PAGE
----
Jeff Zucker reveals his biggest regret


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Jeff Zucker, the chief executive of NBC Universal, announced Friday he'll step down once the deal with Comcast is finalized. He spoke with THR business editor Georg Szalai about his decision.

The Hollywood Reporter:
What will you do next?

Zucker: First of all, I'm going to be here for another three or four months. I honestly don't know. I never thought about anything else for 24 years. I've only thought about NBC or Universal. But I have a lot of interests outside of this place. I'm really interested in sports, I'm really interested in politics. I'm really interested in business and journalism and news. I have a lot of interests.

THR:
You have signaled that politics is a possible future for you before ...

Zucker: I am interested in politics. I would think about running for office someday, but it's not imminent and it's not anything that I'm thinking about today.

THR: Does your NBC Universal contract have a noncompete clause that would prevent you from working at a competitor in news and some of the other fields you mentioned?

Zucker: I'm not going to talk about any aspects of my deal. I completely respect the question, but I am not going to talk, because once I open the door to one aspect, the door is open.

THR: What do you consider your biggest mistake during your tenure? And what's your proudest moment?

Zucker: I have been here for 24 1/2 years, and for the first 15 years, I was a producer. A lot of people forget that I spent all those years as a producer. You ask how I would like to be remembered: That I was creative and innovative, that I wasn't afraid to take a chance, that I believed in diversity, and that I created a culture of cooperation and collaboration that was unique in media. We revolutionized morning television. And we took the assets that Bob Wright put together and supercharged them into the best cable network group in media.

THR: What's your biggest regret?

Zucker: My biggest regret would be that we weren't able to turn around NBC Entertainment quickly, although I'm very encouraged about the seeds of the turnaround that have been planted. We have a long way to go. There is nothing certain about any of this. But we launched a number of new shows this week. None of our shows was dead on arrival. We have had a pretty good week. And I think the seeds of a turnaround are very much in place.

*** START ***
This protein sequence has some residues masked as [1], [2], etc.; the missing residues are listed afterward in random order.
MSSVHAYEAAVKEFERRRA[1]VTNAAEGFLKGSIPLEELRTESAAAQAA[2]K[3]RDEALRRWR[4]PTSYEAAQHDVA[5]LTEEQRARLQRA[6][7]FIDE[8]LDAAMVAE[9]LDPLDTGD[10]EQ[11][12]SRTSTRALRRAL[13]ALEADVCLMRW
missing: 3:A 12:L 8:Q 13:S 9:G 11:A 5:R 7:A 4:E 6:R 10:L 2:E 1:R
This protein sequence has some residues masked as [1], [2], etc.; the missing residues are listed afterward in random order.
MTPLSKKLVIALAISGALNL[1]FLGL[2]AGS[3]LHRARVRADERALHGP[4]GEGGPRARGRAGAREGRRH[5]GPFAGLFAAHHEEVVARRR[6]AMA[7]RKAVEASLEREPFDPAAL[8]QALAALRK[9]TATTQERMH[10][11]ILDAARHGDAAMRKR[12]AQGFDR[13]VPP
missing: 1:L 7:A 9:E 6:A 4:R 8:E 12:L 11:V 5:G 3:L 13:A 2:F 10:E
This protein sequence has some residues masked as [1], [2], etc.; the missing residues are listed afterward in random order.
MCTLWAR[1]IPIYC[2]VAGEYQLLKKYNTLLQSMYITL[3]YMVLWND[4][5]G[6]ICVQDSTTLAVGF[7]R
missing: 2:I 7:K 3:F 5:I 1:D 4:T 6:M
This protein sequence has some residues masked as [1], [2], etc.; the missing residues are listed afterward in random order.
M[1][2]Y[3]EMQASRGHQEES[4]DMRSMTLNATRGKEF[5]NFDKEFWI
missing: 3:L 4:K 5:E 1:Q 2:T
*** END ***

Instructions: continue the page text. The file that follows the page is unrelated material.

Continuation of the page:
THR: Any regrets about the decision to bring in Ben Silverman as NBC Entertainment president in 2007?

Zucker:
I think it turns out Ben was probably better suited to being a producer than an executive.

THR:
How's your relationship with Jay Leno and Conan O'Brien now?

Zucker:
I regret how publicly that played out. But that was just an example of not being afraid to take a chance. That one didn't work out. In 24 1/2 years, I made thousands and thousands of decisions here, and in the aggregate most of them worked.

THR: But there has long been negative press about you. How much of that have you read and how much does it bother you?

Zucker: I think a lot of people were disappointed about our ability to turn around NBC Entertainment, and that caused a lot of sniping, and that was incredibly unfortunate. If you take a step back and judge us based on our overall performance, it's been pretty spectacular, and I feel very good about it. I have a tremendous perspective on life. I have endured a lot of health issues in my life. Those were painful. What people want to say doesn't compare.

THR: How do you feel health-wise?

Zucker:
My health is great.

THR: Tell us about other likely management changes as a result of the Comcast deal. What about cable execs Bonnie Hammer and Lauren Zalaznick?

Zucker: I am not going to say anything about that, because the speculation is just endless. I am not going to comment on that. That will be for Comcast to decide.

THR: Any regrets that you let Katie Couric slip away?

Zucker: You mean five years ago? That was Katie's decision [to move to CBS]. Back then she had a dream and she followed it. I am just proud that NBC News has continued to grow and today is stronger than ever.

THR: Disappointed to leave?

Zucker:
When I got here in August of 1986, I never could have imagined that I would be sitting in this seat 24 years later. I have been incredibly fortunate and incredibly lucky, and it's been a great job. I wasn't going to stay here all my life. I don't know this is how I expected it to end, but I'm completely at peace about it.

THR: Any gripes about Comcast?

Zucker:
Honestly, it has been a totally professional relationship. No issues at all.
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